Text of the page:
Discussion in 'Strategies, Tactics, and Training' started by lemaymiami, May 10, 2020.
I consider such a return that to be the lowest risk of not trying to detain a criminal, and far, far lower than the risks of trying to detain one.
If a criminal is detained at the scene, and if the defender is not shot, the criminal may well be out and about, with an attitude, before the defender gets his gun back.
If he leaves, it is very unlikely that he will take a chance on returning.
True, unless that movement is mis-interpreted as an aggressive and immediately threatening act under the circumstances, and leads to placing a finger on the trigger.. It is an unnecessary risk
I never have my finger on the trigger unless I am about to shoot.
But of course that suddn movment could represent a real danger. There was a case in which to armed, trained FBI agents were, together, detainong a man on the ground in front of them while waiting for police. He found the opportunity to access a hidden weapon and kill bpth of them.
I do recommend training, but I stopped crimes with guns before I had ever received any defensive training.
I have in fact received training in how to detain a criminal, and sound advice to not do so except under very limited circumstances.
Most defensive gun use incidents, and all of mine to date, have not involved shooting.
For me, none of my plans will involve putting myself at risk, physical or otherwise, by trying to detain anyone
It is now a Sticky.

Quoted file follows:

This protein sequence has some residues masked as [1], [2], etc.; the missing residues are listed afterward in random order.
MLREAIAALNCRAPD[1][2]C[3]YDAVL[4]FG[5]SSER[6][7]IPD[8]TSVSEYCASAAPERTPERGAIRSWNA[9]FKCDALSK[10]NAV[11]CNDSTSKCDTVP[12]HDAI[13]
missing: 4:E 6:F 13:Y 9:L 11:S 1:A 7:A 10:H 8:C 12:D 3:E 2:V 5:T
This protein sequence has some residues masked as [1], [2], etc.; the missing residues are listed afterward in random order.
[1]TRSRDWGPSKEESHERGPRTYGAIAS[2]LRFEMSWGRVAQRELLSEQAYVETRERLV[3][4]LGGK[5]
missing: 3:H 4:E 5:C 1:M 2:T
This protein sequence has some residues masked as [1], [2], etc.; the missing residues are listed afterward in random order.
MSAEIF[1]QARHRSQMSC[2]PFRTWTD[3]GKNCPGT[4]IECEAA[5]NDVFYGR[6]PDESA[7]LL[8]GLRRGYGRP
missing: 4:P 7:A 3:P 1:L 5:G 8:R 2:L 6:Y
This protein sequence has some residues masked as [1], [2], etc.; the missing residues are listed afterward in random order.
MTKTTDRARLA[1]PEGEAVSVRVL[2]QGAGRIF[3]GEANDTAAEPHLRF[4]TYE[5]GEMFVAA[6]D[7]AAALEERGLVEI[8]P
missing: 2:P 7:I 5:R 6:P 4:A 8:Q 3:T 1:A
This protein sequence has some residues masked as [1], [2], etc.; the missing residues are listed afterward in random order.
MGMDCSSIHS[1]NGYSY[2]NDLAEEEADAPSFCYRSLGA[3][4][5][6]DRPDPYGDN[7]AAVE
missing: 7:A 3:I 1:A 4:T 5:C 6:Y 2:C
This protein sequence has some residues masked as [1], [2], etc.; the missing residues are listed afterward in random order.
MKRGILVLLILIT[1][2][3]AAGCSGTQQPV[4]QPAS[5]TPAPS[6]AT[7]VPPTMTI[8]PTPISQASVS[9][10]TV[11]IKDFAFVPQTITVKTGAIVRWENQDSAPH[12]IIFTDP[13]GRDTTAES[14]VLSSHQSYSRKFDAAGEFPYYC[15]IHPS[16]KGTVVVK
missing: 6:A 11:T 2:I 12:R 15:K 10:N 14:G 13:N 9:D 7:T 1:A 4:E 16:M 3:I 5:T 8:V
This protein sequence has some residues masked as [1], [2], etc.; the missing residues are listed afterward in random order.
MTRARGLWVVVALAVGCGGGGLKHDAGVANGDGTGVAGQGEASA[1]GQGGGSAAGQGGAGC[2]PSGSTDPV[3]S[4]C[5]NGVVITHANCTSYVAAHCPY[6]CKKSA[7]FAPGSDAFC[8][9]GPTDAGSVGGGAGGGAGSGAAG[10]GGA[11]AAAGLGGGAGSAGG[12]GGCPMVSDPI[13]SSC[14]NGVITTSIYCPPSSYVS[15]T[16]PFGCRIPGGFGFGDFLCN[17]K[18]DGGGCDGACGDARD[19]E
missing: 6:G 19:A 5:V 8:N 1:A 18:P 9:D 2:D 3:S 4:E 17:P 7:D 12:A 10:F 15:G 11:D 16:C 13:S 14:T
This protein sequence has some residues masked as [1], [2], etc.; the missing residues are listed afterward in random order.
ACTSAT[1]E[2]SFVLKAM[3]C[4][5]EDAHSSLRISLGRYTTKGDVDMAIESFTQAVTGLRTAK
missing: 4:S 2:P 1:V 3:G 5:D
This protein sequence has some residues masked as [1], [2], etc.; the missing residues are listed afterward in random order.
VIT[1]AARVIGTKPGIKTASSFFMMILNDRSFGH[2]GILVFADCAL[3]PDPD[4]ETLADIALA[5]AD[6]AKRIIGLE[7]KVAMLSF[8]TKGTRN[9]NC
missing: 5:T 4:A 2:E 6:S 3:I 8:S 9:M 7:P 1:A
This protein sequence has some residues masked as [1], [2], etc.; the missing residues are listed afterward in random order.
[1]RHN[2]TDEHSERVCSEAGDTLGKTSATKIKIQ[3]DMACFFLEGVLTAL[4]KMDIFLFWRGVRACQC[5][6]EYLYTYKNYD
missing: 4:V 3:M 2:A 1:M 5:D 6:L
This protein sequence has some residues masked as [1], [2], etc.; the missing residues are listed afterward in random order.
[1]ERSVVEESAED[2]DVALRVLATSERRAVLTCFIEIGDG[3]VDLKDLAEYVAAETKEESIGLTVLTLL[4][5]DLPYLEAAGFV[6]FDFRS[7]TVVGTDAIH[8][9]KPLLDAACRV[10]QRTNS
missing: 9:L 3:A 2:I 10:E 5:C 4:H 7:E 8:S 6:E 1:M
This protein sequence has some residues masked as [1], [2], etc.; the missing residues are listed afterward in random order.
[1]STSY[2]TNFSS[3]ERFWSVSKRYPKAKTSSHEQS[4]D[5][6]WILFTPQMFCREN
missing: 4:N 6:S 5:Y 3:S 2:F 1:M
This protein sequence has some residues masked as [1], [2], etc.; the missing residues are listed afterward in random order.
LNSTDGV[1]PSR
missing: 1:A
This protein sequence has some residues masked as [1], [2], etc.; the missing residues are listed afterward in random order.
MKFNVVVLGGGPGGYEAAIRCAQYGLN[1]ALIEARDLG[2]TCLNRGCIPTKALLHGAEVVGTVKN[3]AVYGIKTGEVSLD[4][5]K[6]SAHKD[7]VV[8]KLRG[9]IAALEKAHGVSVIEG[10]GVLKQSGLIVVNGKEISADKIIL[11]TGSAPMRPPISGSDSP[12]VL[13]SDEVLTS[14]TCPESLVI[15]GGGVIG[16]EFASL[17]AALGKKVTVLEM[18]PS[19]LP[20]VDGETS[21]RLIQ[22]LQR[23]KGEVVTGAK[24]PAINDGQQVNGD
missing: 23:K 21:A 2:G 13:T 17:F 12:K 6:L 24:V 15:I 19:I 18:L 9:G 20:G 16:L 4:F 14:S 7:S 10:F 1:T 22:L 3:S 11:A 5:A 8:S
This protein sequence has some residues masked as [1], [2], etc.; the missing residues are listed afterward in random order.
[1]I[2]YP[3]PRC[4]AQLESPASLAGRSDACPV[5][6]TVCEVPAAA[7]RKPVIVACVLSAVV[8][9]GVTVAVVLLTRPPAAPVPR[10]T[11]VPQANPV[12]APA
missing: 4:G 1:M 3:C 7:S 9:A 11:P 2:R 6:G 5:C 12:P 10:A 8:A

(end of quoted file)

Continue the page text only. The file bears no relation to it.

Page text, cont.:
Seems someone wants to make it personal,and not a general rule that covers more than 50%.
So,by that rule,I have done and taught all that I penned,so MY TRUTHS may not be YOUR truths = but that does not make it less than truth.
NEVER did I point a finger at you,about any of my posts ---- you chose to take it as it was you and no one else.
Guess I cannot say anything that will not be about you ?.
I am taking my ball and going home to momma !.You guys play so mean.
What in the world are you talking about?
Your above post where you tear me a new A hole ,quote by quote.
As if I was talking about and at you when I posted the FACTS that I see and firmly believe to be true.n
I responded "quote by quote" do discuss the ideas individually.
I most certainly did not take your comments personally. Nor should you take my response personally.
As I interpreted your post, you seemed to discount the risks incurred by a civilian attempting to detain a suspect, and to suggest that a defender can have but two but reasonable choices--detain or shoot.
Perhaps that was not your intention.
When we posted many of the same thoughts three years ago in the thread linked above, you appeared to be in strong agreement.
My main point now, as then, is that I do not believe it prudent for a civilian to try to detain a suspect.
What is your take on that?